Sarah Parmenter has posted about just how ugly it gets for women in tech. She recounts a horrifying story about how as a speaker at a tech conference she was methodically assaulted online. I want to believe that this was a rare and random act, but apparently it happens more than we know because it’s not something generally the victims want to get yet more publicity about.
Thanks to the rise of feminism, the change in behavioral norms over the past 50 years has eliminated many of the superficial, public expressions of misogyny. Not all, of course, but in the circles that I’ve moved in, the change has been noticeable. There are many fewer casual male expressions of discomfort around women, many fewer belittling or sexually objectifying comments. That’s good, but it doesn’t tell us if private expressions have changed, and, more important, how thoroughly the disempowering assumptions and structures are being undone. (And, yes, I know that I must certainly be blind to my own pernicious assumptions.)
For example, I remember in the late 1990s going on a media call to the Boston Globe with a group of male developers with whom I worked. The reporter had some cutting questions about the utility of the software and about competitive threats. The five of us walked quietly back to our car, but as soon as the door was closed, the guys had a good time dismissing the editor’s comments because “she must be on the rag.” Also, she was attractive and several of the lads expressed a desire to relieve her of the stress that brought her to under-appreciate our offering. Needless to say, not only were the editor’s comments perceptive and accurate, had they come from a man we would have taken them as a conversational challenge to which we would have risen, rather than as dismissing them as carping by a bitchy, hormonally-prejudiced girl.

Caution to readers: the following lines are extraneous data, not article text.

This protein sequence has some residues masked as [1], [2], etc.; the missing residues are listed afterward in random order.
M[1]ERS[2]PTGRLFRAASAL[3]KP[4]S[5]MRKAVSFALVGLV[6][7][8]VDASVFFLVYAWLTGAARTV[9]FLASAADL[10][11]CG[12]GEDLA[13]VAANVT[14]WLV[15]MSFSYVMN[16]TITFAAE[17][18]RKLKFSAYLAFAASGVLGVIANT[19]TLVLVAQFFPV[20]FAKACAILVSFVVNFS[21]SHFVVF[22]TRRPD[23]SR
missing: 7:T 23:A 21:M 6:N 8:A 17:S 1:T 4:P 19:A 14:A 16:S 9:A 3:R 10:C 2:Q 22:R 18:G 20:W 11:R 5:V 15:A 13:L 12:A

These were young techie men who I’m sure sincerely supported gender equality policies. The degree of their discomfort and, yes, loathing of women had never manifested itself before. This was not acceptable banter, any more than, say, racist comments would have been. Yet when the door was closed and it was just us guys, it might as well have been 1950. I was shocked.
I have to say that I haven’t seen that sort of behavior among men with the doors closed since then. I don’t know if that incident was anomalous, or if I happen to travel in circles that don’t tolerate that type of sexism, or at least don’t tolerate the overt display of it. Or maybe as I’ve become old, my presence drives all the boyish “fun” out of the room — you can’t really talk about girls when Dad is in the room. I’d like to think we’ve changed. But it’s so hard to know what goes on behind closed doors.
Until someone opens them, even at personal cost. So, thank you, Sarah.